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Analysing the multidimensional wave climate with self organizing maps

Conference: OCEANS ´09 IEEE, Balancing technology with future needs
Year: 2009
Contribution type: Oral
PDF file: 2009_Oceans_Mendez.pdf
Authors:
Méndez, F., Camus, P., Medina, R.,

The term “wave climate” usually refers to the statistical distribution of several oceanographical geophysical variables. Components of the wave climate are variables such as wind velocity, W, wind direction, θW, significant wave height, Hs, peak period, Tp, and mean wave direction, θ. Usually, the classical analysis of the long-term distribution of wave climate is addressed using just one variable (f.i., long-term distribution of significant wave height) or at most bidimensionally (f.i., the bidimensional distribution of Hs and Tp). It is clear that the joint probability distribution of these five variables (Hs, Tp, θ, W, θW) is not easy to able to cope with. However, this problem is solved applying a non-linear clustering algorithm, namely the Self Organizing Maps (SOM), a neural network technique capable of classifying the high dimensional input reanalysis data in a low number of centroids (clusters) in an ordered sheet shape representation (Camus et al, 2007). The neurons are connected to adjacent elements by a neighbourhood relation. A multidimensional histogram of the sea state parameters is obtained allowing an easy further treatment of the classified sea states.

Figure 1 shows a 23x23 SOM applied to a particular site located in Villano, Galicia (Spain). In this case, the original data space has been projected into a toroid lattice being the data accommodated in a circular way. This toroid shape has been again projected into the plane for a better visualization, separating the centroids which are located together, the centroids located in the upper side of the sheet are joined with the centroids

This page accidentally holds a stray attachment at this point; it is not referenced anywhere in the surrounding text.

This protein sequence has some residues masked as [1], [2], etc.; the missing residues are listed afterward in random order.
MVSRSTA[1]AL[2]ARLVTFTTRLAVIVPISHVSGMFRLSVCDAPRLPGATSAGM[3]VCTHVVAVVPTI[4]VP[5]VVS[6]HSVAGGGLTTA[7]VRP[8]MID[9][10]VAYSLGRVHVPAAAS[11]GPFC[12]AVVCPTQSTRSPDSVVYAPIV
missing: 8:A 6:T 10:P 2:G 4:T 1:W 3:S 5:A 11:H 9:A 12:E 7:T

located on the lower side of the sheet and with the lateral sides in the 3D-dimension. Each cell of the SOM represents a cluster defined by the five parameters employed in the classification. The significant wave height, the wave period and the wave direction are represented by the size, the colour intensity and the direction of the arrow; the pink arrow represents the wind vector. The background of each hexagon has been filled in a blue scale, function of the frequency of occurrence. As it can be seen in the figure, this classification technique is capable of extracting all the possible sea states and the transition between them. The magnitudes of the parameters which define the centroids vary smoothly from one cell to another. The most energetic sea states present W-WNW
directions (i=17, j=14). The higher amount of data is grouped in clusters with low energy sea states (i=6, j=11).

Figure 2 shows several SOMs for different locations along the northern coast of Spain. In this case, we are considering (Hs, Tp, θ) and a 10x10 SOM. In the presentation, the theoretical basis and some examples will show the ability of this methodology to describe the multidimensional wave climate.